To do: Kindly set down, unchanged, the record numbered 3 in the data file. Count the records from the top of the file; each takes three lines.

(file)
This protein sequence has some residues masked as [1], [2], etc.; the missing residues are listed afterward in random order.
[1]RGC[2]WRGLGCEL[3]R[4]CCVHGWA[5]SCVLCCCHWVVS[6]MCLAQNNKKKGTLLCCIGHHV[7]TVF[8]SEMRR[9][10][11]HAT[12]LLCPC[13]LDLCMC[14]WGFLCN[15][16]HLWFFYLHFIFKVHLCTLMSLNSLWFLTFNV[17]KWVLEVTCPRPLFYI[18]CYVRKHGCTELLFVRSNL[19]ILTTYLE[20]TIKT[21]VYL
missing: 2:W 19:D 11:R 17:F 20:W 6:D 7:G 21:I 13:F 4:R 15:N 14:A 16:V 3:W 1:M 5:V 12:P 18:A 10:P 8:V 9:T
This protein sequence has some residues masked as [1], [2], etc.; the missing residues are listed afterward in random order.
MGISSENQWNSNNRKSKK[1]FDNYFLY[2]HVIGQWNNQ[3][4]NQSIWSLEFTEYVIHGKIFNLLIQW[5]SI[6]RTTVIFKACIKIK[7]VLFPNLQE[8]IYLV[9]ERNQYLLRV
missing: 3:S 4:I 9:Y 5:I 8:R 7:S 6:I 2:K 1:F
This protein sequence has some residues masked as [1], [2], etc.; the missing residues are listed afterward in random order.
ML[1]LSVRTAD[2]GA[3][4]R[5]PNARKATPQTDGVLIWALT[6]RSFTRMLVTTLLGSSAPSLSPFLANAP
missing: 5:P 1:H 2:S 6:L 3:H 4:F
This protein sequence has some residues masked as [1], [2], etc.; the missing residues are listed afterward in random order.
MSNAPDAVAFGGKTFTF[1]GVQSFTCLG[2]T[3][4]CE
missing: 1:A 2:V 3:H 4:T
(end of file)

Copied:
This protein sequence has some residues masked as [1], [2], etc.; the missing residues are listed afterward in random order.
ML[1]LSVRTAD[2]GA[3][4]R[5]PNARKATPQTDGVLIWALT[6]RSFTRMLVTTLLGSSAPSLSPFLANAP
missing: 5:P 1:H 2:S 6:L 3:H 4:F